Looking to do some cardio? Thinking about going for a run?…or maybe a spin on the bike? Traditional exercises such as running and cycling are usually what first comes to mind when thinking of activities synonymous to improving cardiovascular fitness. Is there another way though? One with a bit more variety and that’s a bit more whole body? We think so – give the routine below a go in place of a typical 5km run:


Metabolic Conditioning Workout:

A:1 – Kettlebell Swings – 60 seconds

A:2 – Alt DB Shoulder Press – 60seconds

A:3 – Rollouts – 60 seconds

A:4 – Kettlebell Goblet Squats – 60 seconds

A:5 – Push-Ups – 60 seconds

A:6 – Bent-Over 1-arm KB Rows – 60 seconds

A:7 – Russian Twist (unloaded) – 60 seconds

Rest 60 seconds & repeat twice more


With a work-to-rest ratio of 7:1, the above routine can easily replace a typical 4-5km run and arguably give you better cardiovascular conditioning in the process. The workout requires minimal equipment that can easily be found in most modern day gyms. You should be able to perform approximately 20 reps for each exercise in the 60sec timeframe – Therefore, let the reps dictate how much weight you will use. As a general guide, external load should be around a quarter of your bodyweight for the kettlebell exercises and around 15% of your bodyweight for the shoulder press.


Exercises and common mistakes:

Below are some pictures of the exercises in their hardest positions. Ensure your technique looks close to these and that you avoid the common mistakes elaborated upon in the notes below.


A:1 – Kettlebell Swings


The Kettlebell swing is a hip hinge exercise where the hips are pushed back horizontally then powerfully extended forward to propel the kettlebell. The swing is NOT a squat – the knees should not bend excessively and the hips should move back and forward (not down and up).


A:2 – Alt DB Shoulder Press


Each arm should move once at a time during this exercise – not up and down simultaneously like a see-saw. This is not an aerobics exercise and the hips and shoulders shouldn’t hike up and down. Keep your core tight and squeeze your glutes at all times when performing this one.


A:3 – Rollouts


Doing a rollout with bent hips and an arched back is the most common of error whilst performing a rollout. The hips should be flattened out and there should be a straight line from knee to head throughout the entire movement (see above pic). A good cue for this exercise is to flatten your hips out and fall like a tree from the knees whilst keeping the trunk stiff (no pun intended). If you are finding this movement difficult then progress with a different implement – master the exercise using a Swiss ball, Ab Roller and Barbell in that order.


A:4 – Kettlebell Goblet Squats


Not going deep enough (i.e. top of hip higher than top of knee in bottom position) is a very common error with most squatting movements. Another error particular to a Goblet squat (and often associated with lack of depth) is not having the elbows inside of the knees in the bottom position. Getting your knees out and ensuring the elbows are on the inside will not only help with depth but glute activation as well.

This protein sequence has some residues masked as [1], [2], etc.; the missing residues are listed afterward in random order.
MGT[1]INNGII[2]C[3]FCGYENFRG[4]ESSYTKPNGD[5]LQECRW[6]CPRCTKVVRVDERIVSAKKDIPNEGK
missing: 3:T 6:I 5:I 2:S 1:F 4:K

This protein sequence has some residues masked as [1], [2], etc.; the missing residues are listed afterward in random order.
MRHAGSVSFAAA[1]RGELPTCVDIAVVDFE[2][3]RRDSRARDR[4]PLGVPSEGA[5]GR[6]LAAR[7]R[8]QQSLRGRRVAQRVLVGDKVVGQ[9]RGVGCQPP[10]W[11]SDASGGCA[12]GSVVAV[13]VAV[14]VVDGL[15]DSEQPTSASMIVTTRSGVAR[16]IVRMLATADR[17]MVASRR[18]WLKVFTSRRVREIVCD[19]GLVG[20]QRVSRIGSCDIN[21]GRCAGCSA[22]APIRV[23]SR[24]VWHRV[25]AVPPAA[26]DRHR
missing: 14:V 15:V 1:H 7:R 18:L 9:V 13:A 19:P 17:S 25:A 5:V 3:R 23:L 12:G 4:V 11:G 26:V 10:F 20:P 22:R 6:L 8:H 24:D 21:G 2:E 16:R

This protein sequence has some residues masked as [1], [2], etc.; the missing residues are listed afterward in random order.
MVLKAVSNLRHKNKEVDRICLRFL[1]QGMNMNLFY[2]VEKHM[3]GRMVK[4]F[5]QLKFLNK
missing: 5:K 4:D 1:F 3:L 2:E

A:5 – Push-Ups


Overarching through the back, forward neck position and slouched hips are all too common problems experienced during the push-up. These can all be corrected by making your body adhere to one direct order – keep a straight line from head to ankles. Look forwards, vacuum your abs up and squeeze your glutes to correct these common mistakes.


A:6 – Bent-Over 1-arm KB Rows


(Dumbbells can be substituted for kettlebells in this one no problem)

The name of this exercise implies a bend in posture. The problem is that most people bend through the back and not through the hips. Remember to keep your back as flat possible during this exercise to avoid serious injury and enhance the effectiveness of the movement.


A:7 – Russian Twist (unloaded)


Common mistakes during this exercise include moving the arms without the torso and twisting through the lower back rather than through the obliques and abdomen. At all times, keep your back flat and head in line with your hands as you rotate and perform this movement. Minimal external load is required with this exercise when the arms are straight and creating extra leverage – hence, think twice about using added weight until you can master bodyweight variations of the Russian Twist.


Increasing difficulty and adding progression to this workout:

There are a number of ways you can increase the difficulty of this routine. The main disclaimer is that first you must be able to do all the exercises in the prescribed way without technique breakdown before looking to add progression. If you have completed the above routine with sound form then look to do one of the following:

  • Increasing the relative weight used (intensity)
  • Use the same relative weight for more reps and/or sets (volume)
  • Have shorter rest periods and overall workout time for the same amount of volume & intensity used (density)
  • Increase density by having more intensity and/or volume in the same amount of workout time.


After completing the above Metabolic Conditioning routine you should feel invigorated. You will most likely be surprised at the same time with the results you can produce outside of traditional cardiovascular exercise in a relatively small amount of space.